Beartooth Highway Update – 5/29/2013 – 6:02 am

Latest Update – Montana Department of Transportation

US-212; South of Red Lodge – The Beartooth Pass has been closed at the bottom gate just south of Red Lodge due to snowing on the Pass. Travelers will have to find an alternate route to reach Cooke City and the Northeast entrance to Yellowstone National Park. The best alternate route from Red Lodge to Cooke City Montana is the Chief Joseph Scenic Byway (WY 296). 

The Montana Department of Transportation is plowing the road, and if the weather improves, the Pass will be reopened.

It is expected that the storm currently passing through the area will cause intermittent closures of the Beartooth Highway due to snow and adverse travel conditions at high elevations of the road.  Travelers are advised to be weather aware and check this website for updates, and with local chambers of commerce in Red Lodge and Cooke City Montana, and Cody, Wyoming for current road conditions.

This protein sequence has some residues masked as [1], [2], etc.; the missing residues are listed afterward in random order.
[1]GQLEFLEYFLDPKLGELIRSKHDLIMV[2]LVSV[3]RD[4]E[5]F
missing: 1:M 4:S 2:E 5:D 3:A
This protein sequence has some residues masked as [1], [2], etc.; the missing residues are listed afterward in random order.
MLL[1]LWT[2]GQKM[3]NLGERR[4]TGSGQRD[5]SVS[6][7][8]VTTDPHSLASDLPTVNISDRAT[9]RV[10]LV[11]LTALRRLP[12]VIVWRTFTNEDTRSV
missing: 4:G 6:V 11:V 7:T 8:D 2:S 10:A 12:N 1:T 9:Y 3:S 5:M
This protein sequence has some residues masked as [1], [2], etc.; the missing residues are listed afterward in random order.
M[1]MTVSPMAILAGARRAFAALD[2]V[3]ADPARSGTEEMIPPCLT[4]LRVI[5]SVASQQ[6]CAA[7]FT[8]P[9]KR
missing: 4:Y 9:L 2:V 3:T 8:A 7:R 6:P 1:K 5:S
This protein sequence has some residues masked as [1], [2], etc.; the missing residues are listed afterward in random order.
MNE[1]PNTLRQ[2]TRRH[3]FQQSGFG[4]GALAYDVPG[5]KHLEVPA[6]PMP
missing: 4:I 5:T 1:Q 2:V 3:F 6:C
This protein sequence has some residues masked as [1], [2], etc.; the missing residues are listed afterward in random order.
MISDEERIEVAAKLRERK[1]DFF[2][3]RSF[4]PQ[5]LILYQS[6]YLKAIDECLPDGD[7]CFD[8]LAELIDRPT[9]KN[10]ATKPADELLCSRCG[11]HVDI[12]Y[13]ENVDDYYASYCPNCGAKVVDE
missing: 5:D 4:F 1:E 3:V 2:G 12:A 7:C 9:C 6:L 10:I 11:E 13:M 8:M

Red Lodge Chamber of Commerce:  406-446-1718

Cooke City Chamber of Commerce – 406-838-2495

Cody Country Chamber of Commerce – 307-587-2777

This website and the Beartooth Highway Facebook page will be updated as quickly as possible with updated information.

Safe travels everyone!

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Did You Know?

Cooke City Montana - Beartooth Highway

The Cooke City cemetery is located only a short distance from town, adjacent to the Gallatin National Forest Service Campground. Within the plot lie the remains of many who cherished the hope for the future of Cooke City, including one of its founders, Horn Miller.   When lumber for coffins were needed, men of the community simply used parts of uninhabited buildings to construct the boxes.


Beartooth Highway Wyoming & Montana

Whirlpools often form when water rushes through a rough channel.  Water glancing off rocks starts spinning as it is hit by other water rushing by.  Any material caught up in the whirlpool will spin with the water.  In time, spinning sand, pebbles and grave may carve potholes, like the ones seen in the rocks above the bridge.  During the construction of Lake Creek bridge, boulders were removed from the creek’s bed the water channel was changed exposing the potholes.  Watch for them when you visit Lake Creek Falls.